But were no arguments brought from the infinite perfec- diruna tions of the divine nature able to convince us, yet were the mou cifache consideration of his supreme dominion sufficient to persuade Curie?

The will of God is infinitely free, and by that freedom doth he govern and dispose of all things. He doeth accord- Dan. iv. 35. ing to his will in the army of heaven, and among the inhabitants of the earth, said Nebuchadnezzar out of his experience; and St Paul expresseth him as working all things Eph. 1. 11. after the counsel of his own will. If then there were more supreme governors of the world than one, each of them absolute and free, they might have contrary determinations concerning the same thing, than which nothing can be more prejudicial unto government. God is a God of order, not confusion; and therefore of unity, not admitting multiplication. If it be better that the universe should be governed 1 Τα όντα ου βούλεται πολιτεύεσθαι κακώς: Ουκ αγαθών πολυκοιρανίη, είς κoίρανος έστω.

Aristot. Metaph. [1. xi. c. 10. & 14.]


(Il. B. 204.]

thly God.

by one than many, we may be assured that it is so, because nothing must be conceived of God but what is best. He therefore who made all things, by that right is Lord of all, and because all power' is his, he alone ruleth over all.

Now God is not only one, but hath an unitypeculiar to himself by which he is the only God; and that not only by way of actuality, but also of possibility. Every individual man is one, but so as there is a second and a third, and consequently every one is part of a number, and concurring to a multitude. The sun indeed is one; so as there is neither third nor second sun, at least within the same vortex: but though there be not, yet there might have been; neither in the unity of the solar nature is there any repugnancy to plurality; for that God which made this world, and in this the sun to rule the day, might have made another world by the same fecundity of his omnipotency, and another sun to rule in that. Whereas in the divine nature there is an intrinsical and essential singularity, because no other being can have any existence but from that; and whatsoever essence

hath its existence from another is not God. I am the Lord, Isal. xlv. 5, 6. (saith he), and there is none else, there is no God beside me: & Luxii. 39. that they may know from the rising of the sun, and from

the west, that there is none beside me, I am the Lord, and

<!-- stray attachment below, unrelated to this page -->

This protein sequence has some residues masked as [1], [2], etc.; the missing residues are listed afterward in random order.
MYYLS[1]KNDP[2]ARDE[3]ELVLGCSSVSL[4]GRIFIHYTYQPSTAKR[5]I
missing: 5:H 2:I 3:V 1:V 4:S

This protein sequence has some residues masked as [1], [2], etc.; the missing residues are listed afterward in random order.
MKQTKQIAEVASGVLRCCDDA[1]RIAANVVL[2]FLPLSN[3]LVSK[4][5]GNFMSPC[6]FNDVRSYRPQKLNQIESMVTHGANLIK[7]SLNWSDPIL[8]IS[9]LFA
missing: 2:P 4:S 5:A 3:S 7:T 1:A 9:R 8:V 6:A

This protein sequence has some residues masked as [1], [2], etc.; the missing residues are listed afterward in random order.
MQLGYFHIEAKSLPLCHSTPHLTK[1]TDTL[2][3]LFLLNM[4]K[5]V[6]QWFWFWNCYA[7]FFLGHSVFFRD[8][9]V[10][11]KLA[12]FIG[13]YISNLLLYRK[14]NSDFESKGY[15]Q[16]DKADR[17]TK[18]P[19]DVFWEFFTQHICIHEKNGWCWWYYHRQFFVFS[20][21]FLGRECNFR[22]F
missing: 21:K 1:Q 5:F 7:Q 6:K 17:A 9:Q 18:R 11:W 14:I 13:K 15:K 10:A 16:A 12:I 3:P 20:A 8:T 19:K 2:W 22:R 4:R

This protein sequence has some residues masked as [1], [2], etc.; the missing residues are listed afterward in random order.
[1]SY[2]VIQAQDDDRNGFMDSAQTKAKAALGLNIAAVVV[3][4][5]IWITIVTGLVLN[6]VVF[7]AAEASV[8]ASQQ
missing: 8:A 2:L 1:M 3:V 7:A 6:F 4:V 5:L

there is none else. He who hath infinite knowledge knoweth Isal. xlv. 18, no other God beside himself. Is there a God beside me? 21, 22, &

1. Unus-omnium Dominus Deus: c. 1. § 4. Quod autem diximus, neque enim illa sublimitas potest Orientis Ecclesias tradere habere consortem, cum sola omnem Deum Patrem omnipotentem, et teneat potestatem.' S. Cyprian. unum Dominum, hoc non intelligen[Quod idola dii non sint, & 7, p. 25.] dum est, unum numero dici, sed

2 universitate: verbi gratia, si quis dicat

unum hominem, aut unum equum, hic unum pro numero posuit. Potest enim et alius homo esse, et tertius, vel equus.

Ubi autem alius vel :

tertius non potest jungi, unus si God is one, not two, or more than two, dicatur, non numeri, sed universitatis but only one; whose unity is not like est nomen. Ut si exempli causa to that of the individuals of this world, dicamus unum Solem, hic unus ita neither is he one by way of species dicitur ut vel alius vel tertius addi comprehending many individuals, nei non possit, unus est enim Sol. Multo ther one in the manner of a body magis ergo Deus cum unus dicitur, which is divisible into parts and ex unus non numeri, sed universitatis tremes: but he is so one, as no unity vocabulo nuncupatur, id est, qui like his is to be found in the world. propterea unus dicitur, quod alius Moses Maimon. de Fundam. Legis, non sit.' Ruffin, in Symb. & 5. p. 60.

Psal. xviii. 31.

xliv. 8.


! אלוה זה אחד הוא ואינו לא שנים ולא יותר על שנים אלא אחד שאין כייחודה אחד מן האחרים הנמצאים בעולם לא אחד במין שהוא כולל אחרים הרבה ולא אחד בגוף שהוא נחלק למחלקות ולקצוות אלא אחר שאין ייחוד אחד כמותו בעולס :

yea, there is no God; I know not any. And we who believe in him, and desire to enjoy him, need for that end to know no other God but him: For this is life eternal, that they might John xvii. & know thee the only true God'; as certainly one, as God.

It is necessary thus to believe the unity of the Godhead, that being assured there is a nature worthy of our devotions, 25 and challenging our religious subjection, we may learn to